Out of a field of eight Web analytics products, the latest Forrester Wave elevates five to the top category, a sign of how confusing things are for customers.
Posted Sep 28, 2007
Coremetrics, Omniture, Unica, Visual Sciences, and WebTrends have all been named leading Web analytics vendors, according to the latest assessment from Forrester Research. Despite the availability of robust products, however, customers continue to be confused by the range of technology options and implementation strategies presented to them, according to Megan Burns, a Forrester senior analyst and author of "The Forrester Wave: Web Analytics, Q3 2007."
Of the five leaders, three -- Coremetrics, Omniture, and WebTrends -- were deemed to be far in front in terms of strategy and market presence. Coremetrics narrowly edged out the field, and was cited for a strong product suite that "balances power, usability, and strong customer service for firms that want a partner, not just a vendor," Burns says in the report. This especially holds true for customers in the retail, travel, financial services, and media industries. The other four residents of the leaders' wave made the cut by virtue of their "powerful, complex platforms for enterprises with specialized data needs and a dedicated Web analytics team," according to the report.
Of the five, four are repeat performers, having landed in the leaders' band in the Forrester Wave report issued in early 2006. Unica, which was absent from that report entirely, makes its debut as a leader. (In the interim between the two reports, Coremetrics also absorbed another 2006 player, IBM SurfAid.)
The report actually includes eight products from seven vendors. Visual Sciences' other product, Visual Sciences HBX -- which was a WebSideStory product before Visual Sciences acquired the company -- is listed as a strong performer again this year, with "one of the best user interfaces we saw and the option to overcome feature limitations by adding HBX Visual Workstation," Burns writes. Two newcomers to the Forrester Wave -- ClickTracks and Google Analytics -- are listed as contenders, and offer streamlined reporting, some of the industry's best data visualizations, and a few analysis tools at a low price. The report singles out those contenders as good options for small and midsize businesses, departments within large enterprises, and anyone getting started with Web analytics.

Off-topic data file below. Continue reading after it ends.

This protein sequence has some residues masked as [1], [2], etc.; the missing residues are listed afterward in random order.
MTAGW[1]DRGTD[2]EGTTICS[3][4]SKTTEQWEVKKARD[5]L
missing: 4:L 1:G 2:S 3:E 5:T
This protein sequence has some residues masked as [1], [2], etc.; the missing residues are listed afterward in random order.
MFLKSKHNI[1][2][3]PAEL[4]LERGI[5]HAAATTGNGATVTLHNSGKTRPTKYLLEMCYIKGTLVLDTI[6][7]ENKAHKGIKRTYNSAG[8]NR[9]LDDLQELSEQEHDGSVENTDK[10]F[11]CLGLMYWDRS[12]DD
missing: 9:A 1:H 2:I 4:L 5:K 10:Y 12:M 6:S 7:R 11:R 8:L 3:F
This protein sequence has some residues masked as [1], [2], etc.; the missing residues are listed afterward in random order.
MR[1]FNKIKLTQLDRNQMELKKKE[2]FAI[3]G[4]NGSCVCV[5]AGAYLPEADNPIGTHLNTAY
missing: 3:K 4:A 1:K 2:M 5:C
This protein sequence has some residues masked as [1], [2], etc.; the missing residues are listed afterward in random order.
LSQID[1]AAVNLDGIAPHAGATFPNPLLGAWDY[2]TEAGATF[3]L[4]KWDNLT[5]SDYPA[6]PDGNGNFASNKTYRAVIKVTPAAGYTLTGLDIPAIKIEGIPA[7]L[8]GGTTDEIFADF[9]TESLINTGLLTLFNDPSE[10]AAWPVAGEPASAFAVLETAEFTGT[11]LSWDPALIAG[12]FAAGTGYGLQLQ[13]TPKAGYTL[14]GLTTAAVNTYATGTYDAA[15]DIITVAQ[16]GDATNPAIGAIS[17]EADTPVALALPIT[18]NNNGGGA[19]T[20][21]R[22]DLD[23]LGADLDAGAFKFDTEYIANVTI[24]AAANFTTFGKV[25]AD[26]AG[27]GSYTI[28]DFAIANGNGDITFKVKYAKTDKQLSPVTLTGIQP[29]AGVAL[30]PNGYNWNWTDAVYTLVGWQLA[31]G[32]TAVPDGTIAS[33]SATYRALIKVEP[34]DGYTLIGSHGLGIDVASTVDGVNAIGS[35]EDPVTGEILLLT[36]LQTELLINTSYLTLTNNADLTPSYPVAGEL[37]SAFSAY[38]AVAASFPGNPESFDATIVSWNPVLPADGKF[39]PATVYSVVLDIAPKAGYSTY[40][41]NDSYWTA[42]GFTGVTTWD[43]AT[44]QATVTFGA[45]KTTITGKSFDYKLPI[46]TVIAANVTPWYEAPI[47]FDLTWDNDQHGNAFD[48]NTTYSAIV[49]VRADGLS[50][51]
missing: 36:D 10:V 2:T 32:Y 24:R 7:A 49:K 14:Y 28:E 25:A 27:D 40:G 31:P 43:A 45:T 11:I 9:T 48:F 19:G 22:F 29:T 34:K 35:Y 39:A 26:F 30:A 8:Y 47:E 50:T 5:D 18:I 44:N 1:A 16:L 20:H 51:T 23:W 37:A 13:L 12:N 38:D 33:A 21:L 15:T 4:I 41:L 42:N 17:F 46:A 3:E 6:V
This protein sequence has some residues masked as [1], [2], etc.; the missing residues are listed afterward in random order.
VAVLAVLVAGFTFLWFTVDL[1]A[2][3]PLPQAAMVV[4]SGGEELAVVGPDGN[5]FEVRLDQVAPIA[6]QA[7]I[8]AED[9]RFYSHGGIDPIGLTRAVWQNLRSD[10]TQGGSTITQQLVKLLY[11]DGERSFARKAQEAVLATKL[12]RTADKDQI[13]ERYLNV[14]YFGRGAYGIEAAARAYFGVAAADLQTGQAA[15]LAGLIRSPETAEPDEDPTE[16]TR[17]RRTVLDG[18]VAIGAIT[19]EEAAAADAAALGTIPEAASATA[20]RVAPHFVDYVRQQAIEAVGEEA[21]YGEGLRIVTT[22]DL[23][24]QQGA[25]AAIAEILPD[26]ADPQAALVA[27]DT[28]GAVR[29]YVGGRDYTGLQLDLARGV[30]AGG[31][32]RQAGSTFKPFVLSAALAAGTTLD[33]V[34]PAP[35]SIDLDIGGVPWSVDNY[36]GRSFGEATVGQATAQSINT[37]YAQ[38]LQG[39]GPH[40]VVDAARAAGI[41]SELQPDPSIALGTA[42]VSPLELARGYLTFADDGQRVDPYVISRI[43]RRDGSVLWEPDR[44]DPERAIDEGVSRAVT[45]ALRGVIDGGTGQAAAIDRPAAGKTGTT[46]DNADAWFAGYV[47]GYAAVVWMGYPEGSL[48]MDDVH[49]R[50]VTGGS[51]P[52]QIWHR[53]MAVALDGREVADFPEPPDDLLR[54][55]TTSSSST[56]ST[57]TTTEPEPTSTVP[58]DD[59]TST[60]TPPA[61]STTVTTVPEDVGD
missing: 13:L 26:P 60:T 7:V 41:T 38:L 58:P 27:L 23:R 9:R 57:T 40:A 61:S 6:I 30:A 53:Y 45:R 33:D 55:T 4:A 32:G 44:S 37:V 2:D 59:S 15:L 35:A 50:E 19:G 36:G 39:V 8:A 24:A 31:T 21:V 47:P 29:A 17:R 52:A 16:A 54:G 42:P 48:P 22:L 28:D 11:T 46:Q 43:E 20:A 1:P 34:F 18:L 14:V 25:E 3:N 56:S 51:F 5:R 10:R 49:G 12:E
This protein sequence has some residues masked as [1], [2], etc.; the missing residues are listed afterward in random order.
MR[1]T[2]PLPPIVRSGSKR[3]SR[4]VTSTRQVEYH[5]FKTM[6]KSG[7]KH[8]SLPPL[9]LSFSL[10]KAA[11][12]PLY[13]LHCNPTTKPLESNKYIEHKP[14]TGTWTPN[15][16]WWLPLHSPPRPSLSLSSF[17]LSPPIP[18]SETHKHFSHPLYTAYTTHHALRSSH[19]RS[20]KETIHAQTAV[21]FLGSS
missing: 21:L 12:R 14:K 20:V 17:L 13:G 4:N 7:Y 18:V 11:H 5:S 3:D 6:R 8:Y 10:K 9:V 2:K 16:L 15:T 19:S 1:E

According to a recent Forrester survey cited in the report, improving customer service reigns as the top theme driving adoption of Web analytics. Seventy-one percent of 200 marketers surveyed stated that their organizations are currently using or planning to use Web analytics, citing the following three reasons:
- To understand what customers do online. This comprehension allows site owners to see the sites that sent the most traffic to their site, the most popular entry pages into their sites, and the most popular links on any given page.
- To find opportunities. Web analytics lets marketers uncover not only problems but untapped potential as well, Burns says in the report. These solutions give marketers scenario analysis tools that show where visitors abandon key processes (such as checkout) and A/B comparison tools that let them gauge the relative benefits of a particular campaign.
- To drive customer experience and marketing programs. Businesses are beginning to invest in Web analytic solutions, such as contact optimization and Web interaction optimization, that create models from data and use those models to optimize the experience for a specific customer in real time.
A confusing product landscape continues to make it difficult for marketers to select a solution, Burns says in the report. "Right now there are hundreds of Web analytics vendors out there trying to meet these needs for clients, but only a few have a significant presence among enterprise-class companies." Still, the buying decision is challenging because firms need to sort through diverse data-collection and reporting platforms, a slew of add-ons for analysis and execution, confusing pricing models for the software solutions themselves, and "aggressive" product road maps by vendors looking to create entire Web analytics platforms that combine both analytics and marketing applications.
Not surprisingly, Web analytics customers are looking for more than just a solid piece of technology. Buyers want a vendor that can provide stout professional services for their implementations and education for their marketers, many of whom are unfamiliar with Web analytics data and unsure how best to interpret it, Burns says. "It's a diverse, complex market," Burns writes in the report. "Web analytic[s] customers are overwhelmed by the complexity of the market and the quickly evolving nature of the software, and will require assistance as they learn to fully leverage its benefits."
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